The Minister for Agriculture, Waterways and Environment, Hon Dr. Mahendra Reddy;
Your Excellency, High Commissioner of Canada to Fiji, Ms. Joanne Lemay;
Assistant Minister for Agriculture, Hon. Viam Pillay;
Assistant Minister for Maritime and Rural Development,  Hon. Vijay Nath;
Government Officials;
Ladies and Gentlemen.

Bula Vinaka, and a very good morning to you all.

It is my pleasure to be here today in Koronivia Research Station to open this new Smart Nursery.

We face a huge challenge in the form of cyclone and other climate driven events that are intensifying before our eyes, that is hitting our people hard every year. These severe weather events can wipe out entire harvests –– threatening the livelihoods of our farmers, driving up the price of food in the market, and hurting our economy.

This Nursery is a vital part of our long-term effort to ensure that Fiji has a food supply that cannot be unduly disrupted by climate change and extreme weather events, like the 14 cyclones that have struck us since 2016.

In other words, when we talk about sustainable agriculture, we are talking about smart agriculture—that is, using technology and the vast knowledge the world has amassed about how plants thrive and adapt—to develop hardy varieties of important crops.

Koronivia Research Station operates field nurseries where we conduct research on more than 60 crop varieties. But these field nurseries are directly exposed to extreme weather.  In fact, 60 to 70% of nursery planting materials are lost each time there is an extreme weather event. When that happens, we not only lose plants and have to replant, we also risk losing invaluable research that we have done that would allow us to ensure genetic variation or develop varieties of important crops that are more adaptable to the weather conditions we are facing. It is a vicious cycle.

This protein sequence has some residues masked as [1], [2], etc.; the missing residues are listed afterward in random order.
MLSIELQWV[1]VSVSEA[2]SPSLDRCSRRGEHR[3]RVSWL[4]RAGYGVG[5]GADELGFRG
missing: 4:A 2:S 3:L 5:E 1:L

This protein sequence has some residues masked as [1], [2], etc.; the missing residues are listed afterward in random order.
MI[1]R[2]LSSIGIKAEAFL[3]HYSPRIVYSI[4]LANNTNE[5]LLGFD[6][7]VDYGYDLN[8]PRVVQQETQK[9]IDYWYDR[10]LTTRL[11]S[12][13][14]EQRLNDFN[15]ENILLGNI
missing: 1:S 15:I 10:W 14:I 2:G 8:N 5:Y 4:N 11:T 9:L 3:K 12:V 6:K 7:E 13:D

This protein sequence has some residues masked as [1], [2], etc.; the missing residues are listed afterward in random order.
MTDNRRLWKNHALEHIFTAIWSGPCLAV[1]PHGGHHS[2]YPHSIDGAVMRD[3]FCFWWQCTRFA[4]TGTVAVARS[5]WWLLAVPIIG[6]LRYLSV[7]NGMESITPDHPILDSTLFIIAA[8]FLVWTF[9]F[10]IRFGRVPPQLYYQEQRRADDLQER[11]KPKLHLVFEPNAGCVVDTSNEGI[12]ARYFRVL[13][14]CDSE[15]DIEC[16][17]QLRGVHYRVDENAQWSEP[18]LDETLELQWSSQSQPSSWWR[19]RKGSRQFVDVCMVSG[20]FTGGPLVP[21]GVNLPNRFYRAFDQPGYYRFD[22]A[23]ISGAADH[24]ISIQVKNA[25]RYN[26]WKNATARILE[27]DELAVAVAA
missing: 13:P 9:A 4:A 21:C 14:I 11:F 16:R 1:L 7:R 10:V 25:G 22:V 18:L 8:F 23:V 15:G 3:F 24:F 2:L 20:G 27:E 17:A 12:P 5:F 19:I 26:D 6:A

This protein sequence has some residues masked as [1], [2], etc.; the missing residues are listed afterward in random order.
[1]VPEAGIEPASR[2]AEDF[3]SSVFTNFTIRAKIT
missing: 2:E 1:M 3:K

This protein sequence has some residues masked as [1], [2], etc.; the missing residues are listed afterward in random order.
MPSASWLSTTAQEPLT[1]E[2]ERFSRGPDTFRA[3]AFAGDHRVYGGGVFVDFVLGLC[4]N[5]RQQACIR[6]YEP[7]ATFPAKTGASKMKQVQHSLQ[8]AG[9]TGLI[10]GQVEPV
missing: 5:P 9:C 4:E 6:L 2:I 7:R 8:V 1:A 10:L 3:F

If we want to have a truly sustainable food supply—if we want to ensure that Fiji has a growing agricultural sector that can provide food security—then we must  provide seeds and planting materials to farmers, households and agriculture businesses. And that means we must strengthen the resilience of crop nurseries, because that is where those seeds and seedlings are produced.

Nurseries play a dynamic role in Fiji’s horticultural development. They are where good quality seedlings are raised before being transferred to the field. We simply cannot do without them.

Apart from providing seedlings for rehabilitation programs after natural disasters, this Nursery will also work to harden tissue-culture planting materials for mass propagation.

As I understand it, tissue-culture involves using small pieces of plant tissue to create new plants. By making these materials hardier, we go a long way in ensuring their adaptability and survivability under adverse conditions. So that means better crops and less crop destruction.

Agriculture remains a very important economic activity for most of our rural population. We all know that agriculture is not something that can be switched on and off. Nature does not respect the normal 40-hour work week, and crops demand constant attention. So we must ensure that farm operations continue without disruptions even during a pandemic or a cyclone season.

Excellency, Ladies and Gentlemen, The Fiji Bureau of Statistics recently reported that the agriculture sector contributes more than $756 Million Dollars to Fiji’s Gross Domestic Product and has grown at an average rate of 7.1% annually in the last decade. It earns export dollars and it feeds Fijian families.
This Nursery will provide millions of seeds that have been developed through careful research. Those seeds will grow into healthy crops. And those crops will ensure that we Fijians can find nutritious produce in our markets at affordable prices. Today is a win for food security in Fiji. It is a win for consumers. And it is a big win for our farmers who have been a pillar of the economy throughout the pandemic –– breaking a record in single-year agricultural exports.

The Ministry of Agriculture Research Division will manage the Smart Nursery and continue to play an important role in the development of Fiji’s Agriculture sector.

I would like especially to welcome the High Commissioner of Canada to Fiji, Her Excellency Ms. Joanne Lemay, and to thank the Government of Canada for its generous assistance towards this project. The total assistance package from the Canadian Government was more than $330,000 for the construction of the Koronivia Smart Nursery and other associated activities.

Ladies and Gentlemen, I now have great pleasure in opening the “Koronivia Smart Nursery.” This is a great day for a greener Fiji.

Vinaka Vakalevu – Thank you

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